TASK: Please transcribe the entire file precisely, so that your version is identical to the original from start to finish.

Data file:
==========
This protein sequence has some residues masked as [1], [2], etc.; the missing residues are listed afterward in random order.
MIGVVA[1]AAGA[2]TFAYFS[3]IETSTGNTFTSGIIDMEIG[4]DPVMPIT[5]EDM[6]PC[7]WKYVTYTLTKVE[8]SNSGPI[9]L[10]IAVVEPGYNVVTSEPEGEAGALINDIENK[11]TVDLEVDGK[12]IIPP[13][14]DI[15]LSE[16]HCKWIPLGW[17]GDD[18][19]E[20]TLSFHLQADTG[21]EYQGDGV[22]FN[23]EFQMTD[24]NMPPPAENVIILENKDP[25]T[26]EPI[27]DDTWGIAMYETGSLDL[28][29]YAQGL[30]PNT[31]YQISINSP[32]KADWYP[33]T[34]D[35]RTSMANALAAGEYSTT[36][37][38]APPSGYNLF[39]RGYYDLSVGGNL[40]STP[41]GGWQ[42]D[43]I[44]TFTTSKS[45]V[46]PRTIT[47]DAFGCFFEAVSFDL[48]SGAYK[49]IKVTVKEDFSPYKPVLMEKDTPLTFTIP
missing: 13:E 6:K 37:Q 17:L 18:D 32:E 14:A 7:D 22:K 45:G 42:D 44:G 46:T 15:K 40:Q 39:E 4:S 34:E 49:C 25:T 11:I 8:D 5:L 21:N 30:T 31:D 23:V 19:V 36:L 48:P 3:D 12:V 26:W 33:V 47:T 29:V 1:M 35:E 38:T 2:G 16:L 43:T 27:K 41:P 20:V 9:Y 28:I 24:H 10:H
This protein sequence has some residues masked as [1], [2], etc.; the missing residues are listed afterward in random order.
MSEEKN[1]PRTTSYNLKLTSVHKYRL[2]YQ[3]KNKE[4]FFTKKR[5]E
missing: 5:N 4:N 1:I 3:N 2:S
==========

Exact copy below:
This protein sequence has some residues masked as [1], [2], etc.; the missing residues are listed afterward in random order.
MIGVVA[1]AAGA[2]TFAYFS[3]IETSTGNTFTSGIIDMEIG[4]DPVMPIT[5]EDM[6]PC[7]WKYVTYTLTKVE[8]SNSGPI[9]L[10]IAVVEPGYNVVTSEPEGEAGALINDIENK[11]TVDLEVDGK[12]IIPP[13][14]DI[15]LSE[16]HCKWIPLGW[17]GDD[18][19]E[20]TLSFHLQADTG[21]EYQGDGV[22]FN[23]EFQMTD[24]NMPPPAENVIILENKDP[25]T[26]EPI[27]DDTWGIAMYETGSLDL[28][29]YAQGL[30]PNT[31]YQISINSP[32]KADWYP[33]T[34]D[35]RTSMANALAAGEYSTT[36][37][38]APPSGYNLF[39]RGYYDLSVGGNL[40]STP[41]GGWQ[42]D[43]I[44]TFTTSKS[45]V[46]PRTIT[47]DAFGCFFEAVSFDL[48]SGAYK[49]IKVTVKEDFSPYKPVLMEKDTPLTFTIP
missing: 13:E 6:K 37:Q 17:L 18:D 32:E 14:A 7:D 22:K 45:G 42:D 44:G 46:T 15:K 40:Q 39:E 4:S 34:E 49:C 25:T 11:I 8:D 5:L 21:N 30:T 31:D 23:V 19:V 36:L 48:P 3:D 12:V 26:W 33:V 47:T 29:V 1:M 35:E 38:T 2:G 16:L 43:T 27:K 41:P 20:V 9:Y 28:I 24:H 10:H
This protein sequence has some residues masked as [1], [2], etc.; the missing residues are listed afterward in random order.
MSEEKN[1]PRTTSYNLKLTSVHKYRL[2]YQ[3]KNKE[4]FFTKKR[5]E
missing: 5:N 4:N 1:I 3:N 2:S